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MAKING CONTENT WORK
Media conglomerate Viacom is working with Microsoft to digitize its content libraries. And the company expects to be able to make its assets work harder once they are fully digital, says CIO Joe Simon.
Owning iconic media brands such as MTV, DreamWorks, Paramount and Nickelodeon, Viacom is among the world’s leading players in the broadcast industry. And, as such, like other global media players, the company has a huge and ever-growing library of content items–shows, movies, audio and the like. Managing this library, given its size and the complexity of Viacom’s many routes to market, is a major challenge.
For media companies, program assets are sources of both opportunities and potential problems. Opportunities, because the modern converged world provides almost unlimited openings to reuse content across multiple platforms, meaning that the heavy investment needed to produce exciting content can be recouped more quickly, and the potentials for ongoing revenue are enhanced; but problems because the sheer scale of a media giant’s production and content management operation makes for a logistical challenge more akin to a distribution or manufacturing supply chain environment.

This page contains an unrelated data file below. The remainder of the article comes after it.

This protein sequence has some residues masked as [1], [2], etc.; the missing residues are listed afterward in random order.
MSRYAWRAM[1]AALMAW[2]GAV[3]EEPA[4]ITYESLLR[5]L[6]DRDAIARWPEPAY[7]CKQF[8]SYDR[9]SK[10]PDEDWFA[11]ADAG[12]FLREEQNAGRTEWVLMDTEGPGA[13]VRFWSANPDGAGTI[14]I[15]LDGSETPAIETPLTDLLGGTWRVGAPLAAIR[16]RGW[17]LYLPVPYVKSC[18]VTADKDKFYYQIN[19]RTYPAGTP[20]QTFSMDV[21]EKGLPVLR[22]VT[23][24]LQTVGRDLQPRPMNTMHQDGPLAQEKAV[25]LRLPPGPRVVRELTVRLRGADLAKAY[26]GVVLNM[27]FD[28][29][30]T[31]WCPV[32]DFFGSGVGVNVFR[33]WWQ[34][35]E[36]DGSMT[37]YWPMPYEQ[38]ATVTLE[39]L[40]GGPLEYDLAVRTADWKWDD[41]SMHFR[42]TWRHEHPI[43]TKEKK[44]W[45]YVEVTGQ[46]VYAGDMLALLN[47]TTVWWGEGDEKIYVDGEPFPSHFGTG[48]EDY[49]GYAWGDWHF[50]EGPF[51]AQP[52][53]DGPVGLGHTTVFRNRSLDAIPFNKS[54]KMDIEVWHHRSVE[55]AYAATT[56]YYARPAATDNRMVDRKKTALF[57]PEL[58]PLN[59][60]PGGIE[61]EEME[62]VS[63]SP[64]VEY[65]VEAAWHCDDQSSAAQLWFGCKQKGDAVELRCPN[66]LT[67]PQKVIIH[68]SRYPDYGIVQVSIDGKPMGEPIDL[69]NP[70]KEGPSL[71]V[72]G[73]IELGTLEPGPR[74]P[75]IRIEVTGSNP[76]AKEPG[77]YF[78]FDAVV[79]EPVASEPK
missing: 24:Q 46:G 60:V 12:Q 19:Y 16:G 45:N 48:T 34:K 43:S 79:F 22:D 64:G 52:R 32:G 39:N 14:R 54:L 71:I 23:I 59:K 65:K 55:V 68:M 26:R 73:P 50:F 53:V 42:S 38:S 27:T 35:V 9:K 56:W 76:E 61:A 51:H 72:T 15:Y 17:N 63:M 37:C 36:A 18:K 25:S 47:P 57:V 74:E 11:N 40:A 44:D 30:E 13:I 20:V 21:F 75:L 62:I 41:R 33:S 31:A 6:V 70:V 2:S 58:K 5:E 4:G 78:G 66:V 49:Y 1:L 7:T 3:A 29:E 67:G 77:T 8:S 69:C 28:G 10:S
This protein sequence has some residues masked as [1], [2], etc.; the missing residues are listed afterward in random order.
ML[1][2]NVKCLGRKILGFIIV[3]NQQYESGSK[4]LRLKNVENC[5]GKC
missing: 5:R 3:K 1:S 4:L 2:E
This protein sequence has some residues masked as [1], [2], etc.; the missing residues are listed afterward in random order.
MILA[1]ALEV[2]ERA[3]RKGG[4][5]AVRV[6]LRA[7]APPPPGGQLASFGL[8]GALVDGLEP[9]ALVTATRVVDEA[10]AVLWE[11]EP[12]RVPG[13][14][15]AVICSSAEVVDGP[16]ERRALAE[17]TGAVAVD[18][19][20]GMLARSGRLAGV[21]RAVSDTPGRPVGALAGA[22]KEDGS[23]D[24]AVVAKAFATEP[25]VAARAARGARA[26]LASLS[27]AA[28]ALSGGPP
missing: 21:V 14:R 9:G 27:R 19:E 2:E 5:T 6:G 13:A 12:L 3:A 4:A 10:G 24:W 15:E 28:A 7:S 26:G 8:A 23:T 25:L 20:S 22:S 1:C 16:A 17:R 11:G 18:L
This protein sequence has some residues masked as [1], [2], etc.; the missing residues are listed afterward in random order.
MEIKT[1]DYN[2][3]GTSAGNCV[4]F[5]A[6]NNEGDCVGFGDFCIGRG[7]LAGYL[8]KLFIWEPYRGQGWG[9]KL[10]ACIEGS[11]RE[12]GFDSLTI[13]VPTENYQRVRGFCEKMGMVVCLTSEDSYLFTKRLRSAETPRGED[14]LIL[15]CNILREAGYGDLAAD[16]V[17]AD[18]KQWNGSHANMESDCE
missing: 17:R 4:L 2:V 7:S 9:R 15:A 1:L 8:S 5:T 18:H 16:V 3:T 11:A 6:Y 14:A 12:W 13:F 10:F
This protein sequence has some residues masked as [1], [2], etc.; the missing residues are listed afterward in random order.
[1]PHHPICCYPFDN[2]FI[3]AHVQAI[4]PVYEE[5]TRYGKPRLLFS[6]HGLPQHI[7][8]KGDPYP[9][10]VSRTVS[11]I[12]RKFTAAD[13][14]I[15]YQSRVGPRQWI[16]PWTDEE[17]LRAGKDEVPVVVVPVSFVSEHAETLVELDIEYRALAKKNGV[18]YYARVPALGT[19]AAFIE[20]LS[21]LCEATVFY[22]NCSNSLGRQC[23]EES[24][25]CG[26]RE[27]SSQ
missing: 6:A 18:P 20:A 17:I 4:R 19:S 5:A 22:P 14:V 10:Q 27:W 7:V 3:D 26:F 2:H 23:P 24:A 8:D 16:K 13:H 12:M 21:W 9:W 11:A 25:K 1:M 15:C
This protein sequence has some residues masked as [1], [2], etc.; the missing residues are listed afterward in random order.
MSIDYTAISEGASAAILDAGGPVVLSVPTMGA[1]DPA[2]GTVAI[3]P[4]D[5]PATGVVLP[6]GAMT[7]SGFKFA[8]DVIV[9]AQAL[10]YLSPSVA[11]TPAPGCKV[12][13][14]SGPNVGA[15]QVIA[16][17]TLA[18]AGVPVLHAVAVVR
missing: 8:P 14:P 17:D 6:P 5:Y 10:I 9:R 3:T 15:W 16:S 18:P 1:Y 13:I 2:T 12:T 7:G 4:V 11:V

This is why media companies have sought for some time to digitize their content. The storage and movement of huge numbers of video or audio tapes is an expensive business, with many potential disconnects.
As with previous Connections featured company Ascent Media, Viacom’s solution is to digitize content, and to invest in the development of a digital asset management (DAM) system to keep track of, and better utilize, that content. CIO Joe Simon says that, although a relatively recent convert to the DAM mantra, he sees clearly the benefits the system could produce. “We have been looking at DAM since 1998,” he explains. “But for much of that time, it always seemed like a solution looking for a problem. DAM is like a big database, it’s an enabling technology that allows you to do other things with your data. You don’t implement the database for its own sake: what you are really implementing is a system that uses that database. DAM is a tool that allows us to find new solutions to some of our business problems.”